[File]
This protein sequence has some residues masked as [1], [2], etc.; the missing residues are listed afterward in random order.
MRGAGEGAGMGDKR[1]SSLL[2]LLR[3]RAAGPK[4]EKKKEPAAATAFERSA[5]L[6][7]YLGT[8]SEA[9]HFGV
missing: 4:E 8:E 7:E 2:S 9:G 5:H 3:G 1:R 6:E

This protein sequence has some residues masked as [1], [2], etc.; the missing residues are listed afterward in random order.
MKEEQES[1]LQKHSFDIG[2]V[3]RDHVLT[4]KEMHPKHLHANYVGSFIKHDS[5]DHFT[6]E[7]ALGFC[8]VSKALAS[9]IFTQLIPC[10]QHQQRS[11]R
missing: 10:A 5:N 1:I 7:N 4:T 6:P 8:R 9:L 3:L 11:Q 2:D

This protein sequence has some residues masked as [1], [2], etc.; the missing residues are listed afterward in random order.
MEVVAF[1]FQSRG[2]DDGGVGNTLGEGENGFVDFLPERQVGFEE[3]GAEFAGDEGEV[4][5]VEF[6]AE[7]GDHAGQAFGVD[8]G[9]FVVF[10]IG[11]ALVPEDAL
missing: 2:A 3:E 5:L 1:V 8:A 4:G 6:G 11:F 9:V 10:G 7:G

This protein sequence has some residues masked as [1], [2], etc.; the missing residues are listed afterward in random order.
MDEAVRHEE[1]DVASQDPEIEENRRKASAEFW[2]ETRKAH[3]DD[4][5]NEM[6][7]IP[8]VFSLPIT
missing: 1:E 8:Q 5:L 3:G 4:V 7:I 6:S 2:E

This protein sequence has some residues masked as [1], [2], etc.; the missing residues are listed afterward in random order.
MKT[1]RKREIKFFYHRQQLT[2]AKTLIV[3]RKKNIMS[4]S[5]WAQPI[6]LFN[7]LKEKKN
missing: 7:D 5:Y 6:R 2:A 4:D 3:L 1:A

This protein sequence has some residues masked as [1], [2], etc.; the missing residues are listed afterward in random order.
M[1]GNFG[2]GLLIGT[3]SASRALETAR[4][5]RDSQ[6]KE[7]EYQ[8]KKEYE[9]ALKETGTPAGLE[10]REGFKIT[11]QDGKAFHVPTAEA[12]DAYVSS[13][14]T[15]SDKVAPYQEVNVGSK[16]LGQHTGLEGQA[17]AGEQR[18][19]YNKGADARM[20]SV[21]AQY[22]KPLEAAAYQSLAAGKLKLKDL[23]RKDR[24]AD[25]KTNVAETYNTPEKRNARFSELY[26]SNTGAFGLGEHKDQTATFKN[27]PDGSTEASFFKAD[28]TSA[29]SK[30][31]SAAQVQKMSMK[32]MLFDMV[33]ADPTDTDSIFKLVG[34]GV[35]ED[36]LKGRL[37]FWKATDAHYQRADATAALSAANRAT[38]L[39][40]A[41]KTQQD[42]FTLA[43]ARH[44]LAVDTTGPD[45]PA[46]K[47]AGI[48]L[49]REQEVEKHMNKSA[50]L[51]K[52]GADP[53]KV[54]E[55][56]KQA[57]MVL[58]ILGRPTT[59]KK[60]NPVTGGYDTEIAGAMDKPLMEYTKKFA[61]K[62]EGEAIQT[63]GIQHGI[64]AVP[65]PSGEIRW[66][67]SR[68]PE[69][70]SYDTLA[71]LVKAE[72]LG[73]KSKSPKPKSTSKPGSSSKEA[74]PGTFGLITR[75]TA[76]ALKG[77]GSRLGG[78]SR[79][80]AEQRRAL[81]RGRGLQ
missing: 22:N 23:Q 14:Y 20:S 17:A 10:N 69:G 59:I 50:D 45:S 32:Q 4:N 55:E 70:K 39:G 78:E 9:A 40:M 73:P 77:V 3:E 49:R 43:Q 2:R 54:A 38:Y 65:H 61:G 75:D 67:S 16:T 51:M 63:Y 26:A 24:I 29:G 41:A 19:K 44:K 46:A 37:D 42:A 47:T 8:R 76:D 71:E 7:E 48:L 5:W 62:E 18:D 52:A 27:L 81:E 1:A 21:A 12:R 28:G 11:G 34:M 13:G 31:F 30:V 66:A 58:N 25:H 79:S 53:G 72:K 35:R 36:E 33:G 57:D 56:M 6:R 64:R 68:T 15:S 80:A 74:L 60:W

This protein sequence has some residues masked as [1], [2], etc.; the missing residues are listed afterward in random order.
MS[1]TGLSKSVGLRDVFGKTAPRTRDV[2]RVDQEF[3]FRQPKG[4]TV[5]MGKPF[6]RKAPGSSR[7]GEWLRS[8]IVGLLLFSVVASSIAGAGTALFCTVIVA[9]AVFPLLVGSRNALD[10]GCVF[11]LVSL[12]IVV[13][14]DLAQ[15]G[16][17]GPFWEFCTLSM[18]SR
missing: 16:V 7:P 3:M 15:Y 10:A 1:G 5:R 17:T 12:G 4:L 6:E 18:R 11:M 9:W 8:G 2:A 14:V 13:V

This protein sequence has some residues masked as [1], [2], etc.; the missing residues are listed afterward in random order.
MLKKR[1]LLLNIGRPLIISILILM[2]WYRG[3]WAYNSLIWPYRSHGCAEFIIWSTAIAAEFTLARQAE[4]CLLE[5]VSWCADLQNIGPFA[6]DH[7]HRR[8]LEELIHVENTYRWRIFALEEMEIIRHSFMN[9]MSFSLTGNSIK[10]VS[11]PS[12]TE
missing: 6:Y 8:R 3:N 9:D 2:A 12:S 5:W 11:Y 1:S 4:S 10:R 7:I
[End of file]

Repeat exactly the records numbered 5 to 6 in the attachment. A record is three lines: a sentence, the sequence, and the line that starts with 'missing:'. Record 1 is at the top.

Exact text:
This protein sequence has some residues masked as [1], [2], etc.; the missing residues are listed afterward in random order.
MKT[1]RKREIKFFYHRQQLT[2]AKTLIV[3]RKKNIMS[4]S[5]WAQPI[6]LFN[7]LKEKKN
missing: 7:D 5:Y 6:R 2:A 4:D 3:L 1:A

This protein sequence has some residues masked as [1], [2], etc.; the missing residues are listed afterward in random order.
M[1]GNFG[2]GLLIGT[3]SASRALETAR[4][5]RDSQ[6]KE[7]EYQ[8]KKEYE[9]ALKETGTPAGLE[10]REGFKIT[11]QDGKAFHVPTAEA[12]DAYVSS[13][14]T[15]SDKVAPYQEVNVGSK[16]LGQHTGLEGQA[17]AGEQR[18][19]YNKGADARM[20]SV[21]AQY[22]KPLEAAAYQSLAAGKLKLKDL[23]RKDR[24]AD[25]KTNVAETYNTPEKRNARFSELY[26]SNTGAFGLGEHKDQTATFKN[27]PDGSTEASFFKAD[28]TSA[29]SK[30][31]SAAQVQKMSMK[32]MLFDMV[33]ADPTDTDSIFKLVG[34]GV[35]ED[36]LKGRL[37]FWKATDAHYQRADATAALSAANRAT[38]L[39][40]A[41]KTQQD[42]FTLA[43]ARH[44]LAVDTTGPD[45]PA[46]K[47]AGI[48]L[49]REQEVEKHMNKSA[50]L[51]K[52]GADP[53]KV[54]E[55][56]KQA[57]MVL[58]ILGRPTT[59]KK[60]NPVTGGYDTEIAGAMDKPLMEYTKKFA[61]K[62]EGEAIQT[63]GIQHGI[64]AVP[65]PSGEIRW[66][67]SR[68]PE[69][70]SYDTLA[71]LVKAE[72]LG[73]KSKSPKPKSTSKPGSSSKEA[74]PGTFGLITR[75]TA[76]ALKG[77]GSRLGG[78]SR[79][80]AEQRRAL[81]RGRGLQ
missing: 22:N 23:Q 14:Y 20:S 17:A 10:N 69:G 59:I 50:D 45:S 32:Q 4:N 55:E 70:K 39:G 78:E 9:A 40:M 73:P 77:V 3:E 49:R 43:Q 2:R 54:A 38:Y 65:H 61:G 75:D 67:S 16:T 51:M 63:Y 26:A 24:I 29:G 41:A 19:K 44:K 46:A 37:D 42:A 47:T 8:R 76:D 71:E 7:E 48:L 5:W 62:E 18:D 52:A 27:L 81:E 1:A 21:A 12:R 28:G 11:G 34:M 13:G 31:F 30:V 66:A 58:N 25:H 79:S 53:G 72:K 35:R 36:E 33:G 57:D 56:M 6:R 64:R 68:T 15:S 80:A 74:L 60:W